Academic journal article Inquiry

Geographic Market Definition: The Case of Medicare-Reimbursed Skilled Nursing Facility Care

Academic journal article Inquiry

Geographic Market Definition: The Case of Medicare-Reimbursed Skilled Nursing Facility Care

Article excerpt

Correct geographic market definition is important to study the impact of competition. In the nursing home industry, most studies use geopolitical boundaries to define markets. This paper uses the Minimum Data Set to generate an alternative market definition based on patient flows for Medicare skilled nursing facilities. These distances are regressed against a range of nursing home and area characteristics to determine what influences market size. We compared Herfindahl-Hirschman Indices based on county and resident-flow measures of geographic market definition. Evidence from this comparison suggests that using the county for the market definition is not appropriate across all states.


Researchers and policymakers are interested in the role that market structure plays in the health care market because more competitive markets could result in better access to care at higher quality and lower costs. Market structure is important to antitrust authorities when they need to estimate the competitive effects of a potential merger; while in comparison, local health agencies may need to study any access and cost issues that might arise if a facility enters or exits the market. From the perspective of researchers, to fully understand the impact of changes in government policy, knowledge of how firms respond to competition is needed. In all of these cases, the concern is how the number of firms and the distribution of those firms' market share impact an outcome. (1) To measure market structure, it is pivotal to have an accurate definition of the relevant geographic market.

In principle, there is a general consensus on how to define geographic market, but there is wide variety in how to implement market definition empirically (Baker 2007). Multiple papers have addressed geographic market definition in general, but most literature that focuses on market definition in the health care sector is limited to the hospital industry (Lindrooth 2008). Many of these techniques require the use of patient-level data, something that was not often available to nursing home researchers until recently. Furthermore, the study of market definition in the nursing home industry is underdeveloped, with the majority of past research using geopolitical boundaries to define the relevant market.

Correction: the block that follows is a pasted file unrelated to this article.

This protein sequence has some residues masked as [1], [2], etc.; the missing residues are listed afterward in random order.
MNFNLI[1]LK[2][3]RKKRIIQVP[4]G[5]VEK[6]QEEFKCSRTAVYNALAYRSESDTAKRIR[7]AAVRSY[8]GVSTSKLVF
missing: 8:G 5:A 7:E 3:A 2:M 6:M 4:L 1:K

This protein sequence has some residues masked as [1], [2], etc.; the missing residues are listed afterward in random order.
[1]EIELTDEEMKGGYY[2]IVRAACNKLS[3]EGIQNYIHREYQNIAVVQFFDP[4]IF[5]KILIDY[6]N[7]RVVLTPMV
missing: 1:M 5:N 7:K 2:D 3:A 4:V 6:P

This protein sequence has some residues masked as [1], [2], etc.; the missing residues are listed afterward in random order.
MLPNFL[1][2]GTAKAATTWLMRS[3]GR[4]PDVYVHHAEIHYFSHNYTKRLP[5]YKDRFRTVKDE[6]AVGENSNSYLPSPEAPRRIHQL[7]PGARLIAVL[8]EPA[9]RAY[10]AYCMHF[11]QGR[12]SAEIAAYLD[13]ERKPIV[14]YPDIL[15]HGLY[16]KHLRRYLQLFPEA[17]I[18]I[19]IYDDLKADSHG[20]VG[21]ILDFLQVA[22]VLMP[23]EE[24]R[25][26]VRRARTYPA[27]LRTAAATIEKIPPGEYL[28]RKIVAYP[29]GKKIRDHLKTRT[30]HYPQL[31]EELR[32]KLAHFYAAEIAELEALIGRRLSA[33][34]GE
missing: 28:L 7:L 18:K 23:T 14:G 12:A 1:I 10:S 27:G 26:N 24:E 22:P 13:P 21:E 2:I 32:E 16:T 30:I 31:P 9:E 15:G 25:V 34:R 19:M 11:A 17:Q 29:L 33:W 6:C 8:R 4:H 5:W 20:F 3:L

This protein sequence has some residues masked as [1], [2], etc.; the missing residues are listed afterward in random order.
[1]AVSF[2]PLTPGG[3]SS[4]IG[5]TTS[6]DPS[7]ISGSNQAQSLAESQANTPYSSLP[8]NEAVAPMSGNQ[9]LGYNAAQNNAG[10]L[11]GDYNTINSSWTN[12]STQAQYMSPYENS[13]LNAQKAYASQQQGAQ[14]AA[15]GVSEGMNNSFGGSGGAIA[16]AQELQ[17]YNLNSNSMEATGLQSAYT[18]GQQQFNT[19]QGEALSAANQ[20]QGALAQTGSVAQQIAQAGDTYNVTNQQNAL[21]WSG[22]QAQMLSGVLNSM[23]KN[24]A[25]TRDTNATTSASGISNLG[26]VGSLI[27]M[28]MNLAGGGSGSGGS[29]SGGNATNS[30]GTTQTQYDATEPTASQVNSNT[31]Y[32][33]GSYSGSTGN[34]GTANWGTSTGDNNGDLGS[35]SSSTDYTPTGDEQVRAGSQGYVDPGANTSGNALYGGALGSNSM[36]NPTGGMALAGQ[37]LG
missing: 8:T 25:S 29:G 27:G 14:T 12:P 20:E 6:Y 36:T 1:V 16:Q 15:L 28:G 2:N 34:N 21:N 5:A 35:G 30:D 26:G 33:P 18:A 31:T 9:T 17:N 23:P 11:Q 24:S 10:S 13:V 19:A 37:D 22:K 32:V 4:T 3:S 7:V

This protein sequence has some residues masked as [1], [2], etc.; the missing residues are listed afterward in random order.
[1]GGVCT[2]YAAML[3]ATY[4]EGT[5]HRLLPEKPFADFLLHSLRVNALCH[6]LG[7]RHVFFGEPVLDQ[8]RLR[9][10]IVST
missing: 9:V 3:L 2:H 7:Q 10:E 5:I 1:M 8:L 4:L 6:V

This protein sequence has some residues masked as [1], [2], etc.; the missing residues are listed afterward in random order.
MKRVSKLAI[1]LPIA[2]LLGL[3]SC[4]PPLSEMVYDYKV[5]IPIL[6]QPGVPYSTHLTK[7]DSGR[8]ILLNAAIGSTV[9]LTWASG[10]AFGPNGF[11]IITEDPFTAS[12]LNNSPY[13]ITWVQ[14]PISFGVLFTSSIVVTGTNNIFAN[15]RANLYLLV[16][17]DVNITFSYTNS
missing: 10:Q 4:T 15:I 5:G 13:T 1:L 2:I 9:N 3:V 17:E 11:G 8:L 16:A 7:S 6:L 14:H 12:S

The objective of this paper is to provide a comprehensive evaluation of the different empirical techniques to define relevant geographic markets for nursing home care, and to inform researchers and policymakers which method would be more appropriate given their research objectives and the constraints of their data. The particular focus is on nursing home residents who are reimbursed by Medicare for skilled nursing facility (SNF) care. Although nursing homes provide both long-term and skilled nursing care, we focus on skilled nursing for multiple reasons. First, the medical situation needed for a patient's admission and the processes used to admit an individual are different for skilled nursing compared to long-term care. Second, the reimbursement mechanisms for both types of care are different. Medicare and private health insurance are the primary payers of skilled nursing, whereas Medicaid and private means are the primary payers for long-term care. Finally, Medicare SNF care prices are set by the federal government and the resident does not have any out-of-pocket costs for the first 20 days. This reduces the influence of price on the geographic market.

We provide a general overview of the empirical techniques used to define the relevant geographic market in the health care sector, present a conceptual model for determining the size of the market, and empirically test the conceptual model. Using merged data from the Minimum Data Set (MDS), the Online Survey Certification and Reporting (OSCAR) system, and the Area Resource File for the states of California, Florida, Georgia, Ohio, Illinois, New York, New Jersey, and Texas, we empirically compare the use of geopolitical boundaries to actual patient flows. …

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